Dear Marissa Mayer: Sure wish I’d had maternity leave.

Days before heading back to law school.
July 27, 2012.  The new CEO of Yahoo!, Marissa Mayer, said this week that she plans to take a maternity leave of only “a few weeks,” and that she will “work throughout.”  Of course, I’m delighted that Yahoo! has a female CEO, and I wish her the best in juggling a family and a high-powered job — difficult for anyone, male or female.  But let’s get to it:  Is she right to scorn maternity leave?  As a practical matter, she’s in a position to get as much help as anyone could want, making it possible for her to work while others change diapers for her.  I do worry she’ll miss out on some of the joy of those first weeks and months with a new child.  And I worry about her making such a public decision before actually having her baby– because until you hold your first child in your arms, it’s hard to know how you’ll feel.  But mostly, I worry because there is already pressure in many workplaces against taking a maternity leave, and even more against taking paternity leave.  I worry that other parents at Yahoo! and everywhere else who want to take leave — or need to take it — will face an additional barrier.  What they’ll hear (in silent pressure, if not out loud) is this:  Marissa Mayer didn’t take it.  That is the wrong message.  Most parents don’t have Ms. Mayer’s resources to pay for help — and, trust me, trying to cope with an infant without sufficient leave is about like trying to ski through a revolving door.  Many have health issues after birth.  Many put life ahead of work, and want this special time to bond with their child.   Click here for Dotted Line Communication’s plea to Ms. Mayer to take maternity leave.

I sure wish I’d had maternity leave with my first child, born after my first year of law school.  But no, even though we couldn’t afford a nanny, I had to keep up when classes started a few weeks later.  Otherwise, I’d never have gotten the kind of law firm job I needed to repay my student loans and afford to raise a family.  Click here for Unraveling, a short excerpt of my memoir about being pregnant during first year law school and how very hard it was to nurse my way through to graduation.


The Magic of the Nantucket Sky

Nantucket, July 2012

Surfside Beach, Nantucket

Ah, Nantucket!  Every year, when the ferry pulls in and the church steeples and widow’s walks of Nantucket rise out of the haze across the water, I think of the magical Scottish village Brigadoon, which appears from the mist once every hundred years.  Of course, in Nantucket, I don’t need to wear tartan or do traditional dances.  This is fortunate, as I can’t do anything but stand and stare at the wide-open sky above those island beaches.  We never see that sky in Brooklyn.  Not like on Surfside Beach – where, if I squint, the clouds dance like Rockettes, kicking together in chorus lines that turn into a corps de ballet and float through Swan Lake.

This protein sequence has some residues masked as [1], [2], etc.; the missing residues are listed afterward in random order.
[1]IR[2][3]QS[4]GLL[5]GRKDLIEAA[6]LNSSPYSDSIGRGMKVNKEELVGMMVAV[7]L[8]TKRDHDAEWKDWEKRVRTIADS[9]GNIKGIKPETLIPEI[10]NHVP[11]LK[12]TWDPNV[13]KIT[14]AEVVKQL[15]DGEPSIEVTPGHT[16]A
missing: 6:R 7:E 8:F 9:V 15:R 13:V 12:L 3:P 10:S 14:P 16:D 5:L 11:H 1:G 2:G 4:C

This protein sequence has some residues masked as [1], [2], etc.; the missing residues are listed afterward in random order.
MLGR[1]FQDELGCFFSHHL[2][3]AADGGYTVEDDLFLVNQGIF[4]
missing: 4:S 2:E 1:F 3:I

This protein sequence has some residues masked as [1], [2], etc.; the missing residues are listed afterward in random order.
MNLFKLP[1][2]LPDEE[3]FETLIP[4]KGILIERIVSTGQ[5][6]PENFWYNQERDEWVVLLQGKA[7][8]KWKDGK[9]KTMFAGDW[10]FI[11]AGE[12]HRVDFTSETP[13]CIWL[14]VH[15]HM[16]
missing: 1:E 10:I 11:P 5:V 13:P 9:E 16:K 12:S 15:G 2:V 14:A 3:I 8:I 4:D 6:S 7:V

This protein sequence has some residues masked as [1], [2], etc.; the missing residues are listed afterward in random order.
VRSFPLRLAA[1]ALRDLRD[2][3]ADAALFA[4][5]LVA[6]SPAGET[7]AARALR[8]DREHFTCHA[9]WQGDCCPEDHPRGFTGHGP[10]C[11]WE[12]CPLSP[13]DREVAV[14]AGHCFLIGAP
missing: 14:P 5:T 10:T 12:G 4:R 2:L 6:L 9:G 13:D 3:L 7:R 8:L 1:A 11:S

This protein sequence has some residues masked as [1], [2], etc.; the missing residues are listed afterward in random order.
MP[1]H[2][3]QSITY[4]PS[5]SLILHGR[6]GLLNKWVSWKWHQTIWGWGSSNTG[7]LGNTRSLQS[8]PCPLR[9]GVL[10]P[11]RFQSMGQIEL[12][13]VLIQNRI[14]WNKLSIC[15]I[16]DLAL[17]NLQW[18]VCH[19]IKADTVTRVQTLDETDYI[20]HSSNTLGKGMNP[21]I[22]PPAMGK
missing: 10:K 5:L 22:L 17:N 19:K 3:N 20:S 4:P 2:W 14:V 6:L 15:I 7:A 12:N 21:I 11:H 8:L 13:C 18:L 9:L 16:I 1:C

I’ve heard a person can magically relocate to Brigadoon by walking across a bridge that appears in the clouds.  And what clouds could possibly be more hospitable than Nantucket’s?  But no matter how long I stare, no bridge ever appears.  Every year, I walk across the ‘Sconset Bridge in Nantucket, hoping that will do the trick instead.  But each time, I find myself back in Brooklyn at the end of vacation week.

The ‘Sconset Bridge

What if Life Didn’t Have To Be Hard?

Rick at Work

Oh, for the easy life.  When describing my father, a Distinguished Professor of Mathematics, my mother used to say, “There is a fine line between a mathematician who is working and a mathematician who is sleeping.”  My husband, Rick, doesn’t do math, but he certainly works in the same way:  easy.  (Here, putting furniture back together after our home renovation.)

This week, we’re heading up to Nantucket – and no work at all.

Wishing everyone an easy week.

Flowers in Chains on Independence Day


Courtesy of Freddie Moore

When I planted these flowers, it didn’t even occur to me that they’d grow behind bars.  But on looking at this photo it hit me:  How many of us imprison ourselves without even realizing it? 

As for me, I used to live behind the bars of the familiar, hesitating to go anywhere new.  My excuse was that I’d get lost.  Finally, a fed-up friend shamed me into learning to navigate.  After all, if my two Grandpa Charlies and my Grandmas Ida and Rose could make it to the USA from the Ukraine, surely I could figure out how to reach remote parts of Brooklyn.  Here’s to them:  Click Here.

 Happy 4th of July!